There’s been some amazing success stories though. I had a client call me and ask if I could help her friend, I asked about her and she told me she was HIV+, used to be 300 pounds and now she was down to 80 pounds. She told me about all of these horrible things that had happened.
She had been in and out of the hospital for a long time and they didn’t expect her to make it. I said, “I don’t know…” and she said, “Just call her.” So I called her and she wasn’t even getting care here… But she needed to be in care. So I went and picked her up and brought her in for a red carpet visit. I sat and talked with her and I asked her, “Do you care about living?” and she told me she didn’t know. She’d call me and we would talk. I would pick her up for appointments and knock on her door. I just connected with her. Two months later, she went into Joseph’s House and started to get better. I went up to Joseph’s House several times to have lunch with her. I went up a few times for dinner and it was amazing. Her life has turned around and she’s doing really well. She had a degree and she’s back to work now.
Why do you think The Break Room is so different from other support groups? What makes it special?
First of all, I allow the women to come up with topics. Second, we don’t just sit down and talk about HIV all the time. For instance, our ice breaker last time was, “Tell a joke or a funny story.” It’s awesome to start off with something that will make you laugh. I want them to know that you have HIV, but HIV don’t have you. It’s not the be all end all. You can’t make it the biggest thing in your life, because then you’re consumed by it.
I’ve always felt like, in order to defeat this disease, you have to know what weapons to posses. For instance, I talk a lot about inflammation. HIV causes inflammation in every organ in the body. Just that talk alone has been enough to get some clients adherent, when they understand how inflammation works. I’ve had that talk with several clients and they came back tacking their medication.
Some things just click with people.
Yes, it doesn’t work with everybody, but it has been effective with some people. You just don’t know what will stick.
The theme is The Break Room: Relax, Relate and Release. We’ve had some women form some amazing friendships and they get together outside of the program. It’s just been awesome. I can’t imagine being without The Break Room now. It’s been pivotal. I’ve had clients come in who weren’t doing very well and struggling in their health, but then they meet this group of women and for the most part all of them are adherent and working, some of them are volunteering, and that’s encouraging, to see people not sitting around and waiting to die.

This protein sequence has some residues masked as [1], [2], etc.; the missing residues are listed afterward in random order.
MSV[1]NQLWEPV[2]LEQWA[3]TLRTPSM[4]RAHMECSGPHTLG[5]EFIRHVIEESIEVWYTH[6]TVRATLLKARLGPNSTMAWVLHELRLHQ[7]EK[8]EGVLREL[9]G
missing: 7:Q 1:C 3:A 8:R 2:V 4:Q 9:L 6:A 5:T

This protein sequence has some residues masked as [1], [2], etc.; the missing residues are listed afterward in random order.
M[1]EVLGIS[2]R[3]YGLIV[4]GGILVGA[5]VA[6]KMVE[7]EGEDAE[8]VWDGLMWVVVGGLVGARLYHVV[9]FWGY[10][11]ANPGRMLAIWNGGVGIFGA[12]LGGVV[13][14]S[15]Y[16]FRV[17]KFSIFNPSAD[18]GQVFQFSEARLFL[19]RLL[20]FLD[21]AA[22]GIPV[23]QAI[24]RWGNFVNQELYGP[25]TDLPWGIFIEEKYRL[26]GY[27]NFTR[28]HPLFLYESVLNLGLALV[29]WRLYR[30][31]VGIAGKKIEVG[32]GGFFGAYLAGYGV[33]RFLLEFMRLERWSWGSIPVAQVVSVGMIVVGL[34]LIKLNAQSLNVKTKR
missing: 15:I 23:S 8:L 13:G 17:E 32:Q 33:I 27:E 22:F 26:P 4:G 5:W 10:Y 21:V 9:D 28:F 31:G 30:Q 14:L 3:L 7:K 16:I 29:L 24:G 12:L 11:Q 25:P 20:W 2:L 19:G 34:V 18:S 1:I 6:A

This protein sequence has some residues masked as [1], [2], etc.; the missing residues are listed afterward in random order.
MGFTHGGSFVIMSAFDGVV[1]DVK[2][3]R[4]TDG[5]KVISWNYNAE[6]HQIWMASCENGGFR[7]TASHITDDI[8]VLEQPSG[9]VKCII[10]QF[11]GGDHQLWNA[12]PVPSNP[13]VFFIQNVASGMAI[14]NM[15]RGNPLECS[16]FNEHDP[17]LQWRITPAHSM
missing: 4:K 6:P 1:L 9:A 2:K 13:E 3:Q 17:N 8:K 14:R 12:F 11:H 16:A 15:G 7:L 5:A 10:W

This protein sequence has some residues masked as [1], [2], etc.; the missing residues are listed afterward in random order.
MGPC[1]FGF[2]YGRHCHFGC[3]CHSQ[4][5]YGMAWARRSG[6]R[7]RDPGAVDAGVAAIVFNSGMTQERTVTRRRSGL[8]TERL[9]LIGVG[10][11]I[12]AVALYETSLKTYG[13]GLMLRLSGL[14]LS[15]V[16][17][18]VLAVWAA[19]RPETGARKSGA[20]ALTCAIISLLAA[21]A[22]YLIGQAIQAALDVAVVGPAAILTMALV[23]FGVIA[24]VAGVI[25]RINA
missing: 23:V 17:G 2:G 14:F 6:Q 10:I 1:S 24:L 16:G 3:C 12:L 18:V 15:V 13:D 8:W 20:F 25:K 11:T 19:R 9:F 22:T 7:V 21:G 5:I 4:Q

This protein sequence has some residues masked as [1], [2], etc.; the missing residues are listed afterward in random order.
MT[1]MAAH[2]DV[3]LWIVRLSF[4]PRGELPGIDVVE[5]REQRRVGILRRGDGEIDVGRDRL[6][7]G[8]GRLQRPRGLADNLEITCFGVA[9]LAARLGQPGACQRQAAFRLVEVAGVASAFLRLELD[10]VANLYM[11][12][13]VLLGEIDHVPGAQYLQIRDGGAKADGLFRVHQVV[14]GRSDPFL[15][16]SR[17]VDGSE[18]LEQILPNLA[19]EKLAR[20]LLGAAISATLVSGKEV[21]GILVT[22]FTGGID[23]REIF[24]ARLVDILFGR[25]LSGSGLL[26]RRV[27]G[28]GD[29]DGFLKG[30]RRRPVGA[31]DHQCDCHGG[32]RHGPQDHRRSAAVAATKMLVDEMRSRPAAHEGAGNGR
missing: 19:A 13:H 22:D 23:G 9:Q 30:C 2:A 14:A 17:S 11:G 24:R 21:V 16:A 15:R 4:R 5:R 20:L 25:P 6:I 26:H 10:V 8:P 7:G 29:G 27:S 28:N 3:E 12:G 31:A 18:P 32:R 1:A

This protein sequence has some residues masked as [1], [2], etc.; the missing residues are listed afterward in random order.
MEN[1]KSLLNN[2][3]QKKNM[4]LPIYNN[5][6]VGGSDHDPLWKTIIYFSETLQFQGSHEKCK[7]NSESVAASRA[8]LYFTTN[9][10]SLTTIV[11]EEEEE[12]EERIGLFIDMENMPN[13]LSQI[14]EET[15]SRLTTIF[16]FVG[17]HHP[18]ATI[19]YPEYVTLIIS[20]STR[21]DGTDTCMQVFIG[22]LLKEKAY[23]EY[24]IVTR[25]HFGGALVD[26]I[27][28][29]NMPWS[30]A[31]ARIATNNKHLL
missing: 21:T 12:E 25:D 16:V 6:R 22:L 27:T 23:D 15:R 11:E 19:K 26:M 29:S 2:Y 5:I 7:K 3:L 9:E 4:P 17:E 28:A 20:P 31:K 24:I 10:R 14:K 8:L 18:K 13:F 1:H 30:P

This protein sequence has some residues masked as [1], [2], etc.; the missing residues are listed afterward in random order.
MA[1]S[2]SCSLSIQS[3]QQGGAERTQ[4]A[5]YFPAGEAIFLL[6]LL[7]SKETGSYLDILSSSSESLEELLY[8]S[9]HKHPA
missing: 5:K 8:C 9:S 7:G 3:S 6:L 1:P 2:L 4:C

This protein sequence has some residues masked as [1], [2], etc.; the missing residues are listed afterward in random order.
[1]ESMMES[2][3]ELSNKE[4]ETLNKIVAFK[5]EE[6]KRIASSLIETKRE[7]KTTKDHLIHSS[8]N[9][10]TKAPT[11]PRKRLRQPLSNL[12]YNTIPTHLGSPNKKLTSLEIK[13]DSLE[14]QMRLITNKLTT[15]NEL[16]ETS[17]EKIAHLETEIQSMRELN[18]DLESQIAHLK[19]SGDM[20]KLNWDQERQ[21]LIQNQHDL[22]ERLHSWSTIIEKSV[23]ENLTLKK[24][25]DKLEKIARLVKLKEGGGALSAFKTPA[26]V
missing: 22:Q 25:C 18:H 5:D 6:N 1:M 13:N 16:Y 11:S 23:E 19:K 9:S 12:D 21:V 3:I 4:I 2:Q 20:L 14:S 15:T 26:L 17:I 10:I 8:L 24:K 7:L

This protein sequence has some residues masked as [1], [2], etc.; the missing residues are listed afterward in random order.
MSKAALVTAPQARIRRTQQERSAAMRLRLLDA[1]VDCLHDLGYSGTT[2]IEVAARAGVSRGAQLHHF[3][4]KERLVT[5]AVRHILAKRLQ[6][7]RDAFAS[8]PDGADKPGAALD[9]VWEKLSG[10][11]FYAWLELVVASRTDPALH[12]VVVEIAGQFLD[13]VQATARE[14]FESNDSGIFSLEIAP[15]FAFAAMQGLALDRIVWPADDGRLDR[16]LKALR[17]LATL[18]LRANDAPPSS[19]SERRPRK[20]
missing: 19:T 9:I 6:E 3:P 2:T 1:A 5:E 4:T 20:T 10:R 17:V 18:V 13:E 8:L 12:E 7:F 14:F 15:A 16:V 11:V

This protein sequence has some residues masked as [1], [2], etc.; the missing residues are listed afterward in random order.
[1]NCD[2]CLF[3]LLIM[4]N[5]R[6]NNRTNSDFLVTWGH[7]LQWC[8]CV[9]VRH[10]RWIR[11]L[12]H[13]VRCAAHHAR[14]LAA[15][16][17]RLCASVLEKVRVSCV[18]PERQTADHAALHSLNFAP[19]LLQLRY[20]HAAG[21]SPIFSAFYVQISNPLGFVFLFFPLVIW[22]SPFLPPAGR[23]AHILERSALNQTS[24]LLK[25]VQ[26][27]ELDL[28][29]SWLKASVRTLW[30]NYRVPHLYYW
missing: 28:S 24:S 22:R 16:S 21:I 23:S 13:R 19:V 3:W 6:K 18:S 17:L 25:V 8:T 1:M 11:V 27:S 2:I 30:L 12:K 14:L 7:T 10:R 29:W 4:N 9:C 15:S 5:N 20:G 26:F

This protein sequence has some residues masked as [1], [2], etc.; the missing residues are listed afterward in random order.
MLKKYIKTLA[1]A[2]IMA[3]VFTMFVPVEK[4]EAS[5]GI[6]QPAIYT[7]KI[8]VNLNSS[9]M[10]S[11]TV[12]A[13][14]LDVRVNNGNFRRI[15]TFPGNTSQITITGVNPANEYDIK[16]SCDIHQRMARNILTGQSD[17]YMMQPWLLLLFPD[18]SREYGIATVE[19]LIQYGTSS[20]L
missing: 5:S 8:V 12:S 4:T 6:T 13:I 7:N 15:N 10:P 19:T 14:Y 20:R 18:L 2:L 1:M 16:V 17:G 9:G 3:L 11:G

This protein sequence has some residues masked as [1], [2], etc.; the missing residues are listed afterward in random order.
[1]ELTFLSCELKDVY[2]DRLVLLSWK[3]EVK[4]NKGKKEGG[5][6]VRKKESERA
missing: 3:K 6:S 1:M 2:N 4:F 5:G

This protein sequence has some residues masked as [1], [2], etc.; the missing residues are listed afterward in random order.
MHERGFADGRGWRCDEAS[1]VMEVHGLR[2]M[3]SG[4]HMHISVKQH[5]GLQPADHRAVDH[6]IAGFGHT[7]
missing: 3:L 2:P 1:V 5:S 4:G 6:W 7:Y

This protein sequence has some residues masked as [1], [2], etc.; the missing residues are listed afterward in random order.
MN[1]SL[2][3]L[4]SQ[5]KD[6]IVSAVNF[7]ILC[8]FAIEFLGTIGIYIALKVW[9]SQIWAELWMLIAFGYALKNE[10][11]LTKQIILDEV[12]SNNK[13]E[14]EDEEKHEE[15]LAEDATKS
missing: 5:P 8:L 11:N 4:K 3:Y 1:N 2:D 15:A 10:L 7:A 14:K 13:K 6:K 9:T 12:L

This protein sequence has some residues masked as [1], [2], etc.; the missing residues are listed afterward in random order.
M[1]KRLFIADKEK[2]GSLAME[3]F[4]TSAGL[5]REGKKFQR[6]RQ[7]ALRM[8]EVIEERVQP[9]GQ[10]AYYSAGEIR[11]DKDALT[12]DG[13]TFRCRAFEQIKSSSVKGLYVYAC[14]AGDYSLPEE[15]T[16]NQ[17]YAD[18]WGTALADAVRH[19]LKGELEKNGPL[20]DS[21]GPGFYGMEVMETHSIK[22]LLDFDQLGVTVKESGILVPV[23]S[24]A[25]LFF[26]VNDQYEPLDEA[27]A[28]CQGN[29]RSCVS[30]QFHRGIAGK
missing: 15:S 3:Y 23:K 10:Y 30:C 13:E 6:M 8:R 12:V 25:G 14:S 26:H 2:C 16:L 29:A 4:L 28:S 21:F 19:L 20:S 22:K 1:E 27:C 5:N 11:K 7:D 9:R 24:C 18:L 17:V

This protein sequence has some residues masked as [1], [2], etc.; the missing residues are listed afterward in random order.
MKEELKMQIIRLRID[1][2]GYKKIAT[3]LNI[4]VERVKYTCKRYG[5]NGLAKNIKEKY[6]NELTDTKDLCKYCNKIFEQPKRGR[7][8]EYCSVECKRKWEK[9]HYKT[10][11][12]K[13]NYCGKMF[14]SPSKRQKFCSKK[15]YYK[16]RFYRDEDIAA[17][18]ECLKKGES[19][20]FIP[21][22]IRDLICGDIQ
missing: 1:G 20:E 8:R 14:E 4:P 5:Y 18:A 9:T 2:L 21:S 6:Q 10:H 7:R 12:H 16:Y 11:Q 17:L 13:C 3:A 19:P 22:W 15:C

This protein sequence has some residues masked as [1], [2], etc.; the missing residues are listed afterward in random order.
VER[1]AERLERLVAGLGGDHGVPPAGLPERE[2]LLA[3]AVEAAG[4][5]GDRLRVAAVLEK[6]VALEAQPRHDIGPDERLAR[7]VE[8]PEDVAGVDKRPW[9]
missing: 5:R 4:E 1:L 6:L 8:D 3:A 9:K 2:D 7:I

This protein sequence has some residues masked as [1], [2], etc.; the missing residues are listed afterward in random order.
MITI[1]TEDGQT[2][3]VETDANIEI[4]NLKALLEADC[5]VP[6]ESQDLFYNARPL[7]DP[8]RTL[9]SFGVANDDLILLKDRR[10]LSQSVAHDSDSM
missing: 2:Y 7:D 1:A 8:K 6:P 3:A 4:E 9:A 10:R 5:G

It seems like you inspire a lot of people, but who inspires you?
I had this amazing friend, Carolyn Massey and she was the president of OWEL, Older Women Embracing Life. OWEL was for people who were HIV affected or affected by HIV, because of a family member. She was very pivotal and inspiring. I say was because about six months ago she passed away. She was amazing though, she was a champion in the field. When I first got the job, I met her and she would invite me out to events and she would be boldly talking about testing positive and working in the field. She always said people allocate money to things without allowing us to say what we need. She did a lot of things and she was my mentor. I would come out to her group sometimes and I’ve actually taken people from The Break Room to her group. That was a very good experience. I would use my lunch hour and we would go over and visit her.
My children inspire me, especially my daughters. My baby girl, they had this talk at her school about HIV and she said the teachers allowed the children to talk and talk. She said they were saying a lot of things that weren’t correct and she said, “No that’s not right,” she kept correcting them. They asked her, “How did you become the expert on HIV?” And she said, “My mom is a community health educator and she works in the field of HIV and she tested positive 18 years ago.” She said so many people were shocked. I said, “They probably talked about me something terrible too,” and she said, “They better not talk about you.”
It took me some years to tell them. I think I was positive for almost ten years before I told my children. I didn’t want them to have the extra pressure or stress of worrying about me not surviving. And you know what, I didn’t know a lot of people who had survived that long. Even at that time. I was just as shocked as anyone. And here I am 21 years later. It’s been a heck of a journey.